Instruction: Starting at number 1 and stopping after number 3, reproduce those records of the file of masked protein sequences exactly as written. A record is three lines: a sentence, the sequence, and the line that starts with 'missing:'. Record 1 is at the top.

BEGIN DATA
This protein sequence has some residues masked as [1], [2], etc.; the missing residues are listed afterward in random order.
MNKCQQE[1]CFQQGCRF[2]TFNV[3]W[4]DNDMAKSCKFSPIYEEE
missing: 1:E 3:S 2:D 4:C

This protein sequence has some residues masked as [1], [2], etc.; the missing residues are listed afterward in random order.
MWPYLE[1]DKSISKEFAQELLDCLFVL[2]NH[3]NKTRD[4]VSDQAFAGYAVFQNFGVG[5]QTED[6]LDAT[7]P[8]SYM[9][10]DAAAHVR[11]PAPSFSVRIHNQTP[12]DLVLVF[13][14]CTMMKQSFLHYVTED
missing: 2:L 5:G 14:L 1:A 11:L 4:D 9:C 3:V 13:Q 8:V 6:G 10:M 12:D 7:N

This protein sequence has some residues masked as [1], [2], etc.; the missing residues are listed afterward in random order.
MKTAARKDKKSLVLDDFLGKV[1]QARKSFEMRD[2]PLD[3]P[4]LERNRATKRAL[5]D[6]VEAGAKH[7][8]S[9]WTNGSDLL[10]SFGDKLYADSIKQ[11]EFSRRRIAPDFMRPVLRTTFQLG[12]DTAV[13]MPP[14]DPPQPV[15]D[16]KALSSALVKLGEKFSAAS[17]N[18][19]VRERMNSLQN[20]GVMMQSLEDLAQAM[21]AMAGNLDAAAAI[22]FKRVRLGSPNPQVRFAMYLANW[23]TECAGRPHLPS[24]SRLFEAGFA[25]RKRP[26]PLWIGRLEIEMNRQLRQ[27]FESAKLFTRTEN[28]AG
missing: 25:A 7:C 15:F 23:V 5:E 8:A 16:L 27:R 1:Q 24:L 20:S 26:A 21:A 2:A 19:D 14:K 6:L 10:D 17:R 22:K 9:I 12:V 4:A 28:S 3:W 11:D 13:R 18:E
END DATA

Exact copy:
This protein sequence has some residues masked as [1], [2], etc.; the missing residues are listed afterward in random order.
MNKCQQE[1]CFQQGCRF[2]TFNV[3]W[4]DNDMAKSCKFSPIYEEE
missing: 1:E 3:S 2:D 4:C

This protein sequence has some residues masked as [1], [2], etc.; the missing residues are listed afterward in random order.
MWPYLE[1]DKSISKEFAQELLDCLFVL[2]NH[3]NKTRD[4]VSDQAFAGYAVFQNFGVG[5]QTED[6]LDAT[7]P[8]SYM[9][10]DAAAHVR[11]PAPSFSVRIHNQTP[12]DLVLVF[13][14]CTMMKQSFLHYVTED
missing: 2:L 5:G 14:L 1:A 11:L 4:D 9:C 3:V 13:Q 8:V 6:G 10:M 12:D 7:N

This protein sequence has some residues masked as [1], [2], etc.; the missing residues are listed afterward in random order.
MKTAARKDKKSLVLDDFLGKV[1]QARKSFEMRD[2]PLD[3]P[4]LERNRATKRAL[5]D[6]VEAGAKH[7][8]S[9]WTNGSDLL[10]SFGDKLYADSIKQ[11]EFSRRRIAPDFMRPVLRTTFQLG[12]DTAV[13]MPP[14]DPPQPV[15]D[16]KALSSALVKLGEKFSAAS[17]N[18][19]VRERMNSLQN[20]GVMMQSLEDLAQAM[21]AMAGNLDAAAAI[22]FKRVRLGSPNPQVRFAMYLANW[23]TECAGRPHLPS[24]SRLFEAGFA[25]RKRP[26]PLWIGRLEIEMNRQLRQ[27]FESAKLFTRTEN[28]AG
missing: 25:A 7:C 15:F 23:V 5:E 8:A 16:L 27:R 1:Q 24:L 20:S 26:A 21:A 2:A 19:D 14:K 6:L 10:D 17:R 22:K 9:I 12:V 4:A 28:S 3:W 11:D 13:R 18:E